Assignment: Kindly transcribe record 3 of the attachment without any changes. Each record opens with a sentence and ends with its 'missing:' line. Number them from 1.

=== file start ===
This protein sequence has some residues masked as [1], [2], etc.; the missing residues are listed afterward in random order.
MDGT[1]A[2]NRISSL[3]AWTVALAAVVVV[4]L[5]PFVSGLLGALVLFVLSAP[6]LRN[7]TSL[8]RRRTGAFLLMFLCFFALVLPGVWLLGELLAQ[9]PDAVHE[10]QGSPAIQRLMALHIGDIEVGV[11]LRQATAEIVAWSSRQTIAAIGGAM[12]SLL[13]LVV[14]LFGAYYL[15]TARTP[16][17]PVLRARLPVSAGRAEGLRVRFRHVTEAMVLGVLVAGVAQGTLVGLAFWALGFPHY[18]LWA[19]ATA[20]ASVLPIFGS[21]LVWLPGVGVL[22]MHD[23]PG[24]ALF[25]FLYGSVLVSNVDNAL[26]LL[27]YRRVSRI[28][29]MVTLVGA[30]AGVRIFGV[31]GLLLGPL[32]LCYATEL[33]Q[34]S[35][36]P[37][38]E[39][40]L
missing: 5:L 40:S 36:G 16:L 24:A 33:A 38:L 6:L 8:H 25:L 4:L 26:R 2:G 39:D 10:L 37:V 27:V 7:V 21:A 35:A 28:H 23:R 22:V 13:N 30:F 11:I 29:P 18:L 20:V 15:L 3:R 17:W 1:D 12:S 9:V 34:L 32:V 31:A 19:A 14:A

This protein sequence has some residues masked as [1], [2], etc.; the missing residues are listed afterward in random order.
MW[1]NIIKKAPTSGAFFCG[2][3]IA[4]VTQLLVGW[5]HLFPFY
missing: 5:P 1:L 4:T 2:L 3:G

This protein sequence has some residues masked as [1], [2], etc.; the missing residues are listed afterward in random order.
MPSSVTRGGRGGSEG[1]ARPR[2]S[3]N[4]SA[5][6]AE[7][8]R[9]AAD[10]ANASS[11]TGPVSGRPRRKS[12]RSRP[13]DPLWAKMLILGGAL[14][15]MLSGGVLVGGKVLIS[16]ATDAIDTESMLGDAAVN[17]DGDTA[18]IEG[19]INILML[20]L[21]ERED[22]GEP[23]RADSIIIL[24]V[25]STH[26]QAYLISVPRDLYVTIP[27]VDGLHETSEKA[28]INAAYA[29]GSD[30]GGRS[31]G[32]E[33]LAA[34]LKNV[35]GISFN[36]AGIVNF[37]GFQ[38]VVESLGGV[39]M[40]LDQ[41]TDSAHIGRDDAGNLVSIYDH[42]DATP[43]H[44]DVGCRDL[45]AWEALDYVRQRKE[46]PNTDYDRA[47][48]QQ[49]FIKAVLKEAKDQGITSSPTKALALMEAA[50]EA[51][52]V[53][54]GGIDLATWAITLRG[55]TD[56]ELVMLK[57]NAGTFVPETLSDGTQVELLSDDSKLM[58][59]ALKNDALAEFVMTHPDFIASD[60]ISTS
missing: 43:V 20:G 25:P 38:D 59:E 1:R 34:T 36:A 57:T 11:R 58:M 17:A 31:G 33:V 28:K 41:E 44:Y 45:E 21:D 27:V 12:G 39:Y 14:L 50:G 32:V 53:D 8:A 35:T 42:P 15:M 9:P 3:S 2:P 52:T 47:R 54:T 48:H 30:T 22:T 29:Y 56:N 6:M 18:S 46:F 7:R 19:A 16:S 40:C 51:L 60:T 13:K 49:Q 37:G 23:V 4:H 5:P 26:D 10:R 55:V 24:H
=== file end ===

This protein sequence has some residues masked as [1], [2], etc.; the missing residues are listed afterward in random order.
MPSSVTRGGRGGSEG[1]ARPR[2]S[3]N[4]SA[5][6]AE[7][8]R[9]AAD[10]ANASS[11]TGPVSGRPRRKS[12]RSRP[13]DPLWAKMLILGGAL[14][15]MLSGGVLVGGKVLIS[16]ATDAIDTESMLGDAAVN[17]DGDTA[18]IEG[19]INILML[20]L[21]ERED[22]GEP[23]RADSIIIL[24]V[25]STH[26]QAYLISVPRDLYVTIP[27]VDGLHETSEKA[28]INAAYA[29]GSD[30]GGRS[31]G[32]E[33]LAA[34]LKNV[35]GISFN[36]AGIVNF[37]GFQ[38]VVESLGGV[39]M[40]LDQ[41]TDSAHIGRDDAGNLVSIYDH[42]DATP[43]H[44]DVGCRDL[45]AWEALDYVRQRKE[46]PNTDYDRA[47][48]QQ[49]FIKAVLKEAKDQGITSSPTKALALMEAA[50]EA[51][52]V[53][54]GGIDLATWAITLRG[55]TD[56]ELVMLK[57]NAGTFVPETLSDGTQVELLSDDSKLM[58][59]ALKNDALAEFVMTHPDFIASD[60]ISTS
missing: 43:V 20:G 25:P 38:D 59:E 1:R 34:T 36:A 57:T 11:R 58:M 17:A 31:G 33:V 28:K 41:E 44:Y 45:E 21:D 27:V 12:G 39:Y 14:L 50:G 32:V 53:D 8:A 35:T 42:P 15:M 9:P 3:S 2:P 52:T 47:R 54:T 48:H 30:T 22:T 29:Y 56:N 6:M 18:S 46:F 7:R 19:A 16:S 40:C 51:L 60:T 13:K 49:Q 37:G 23:V 4:H 5:P 26:D 10:R 55:V 24:H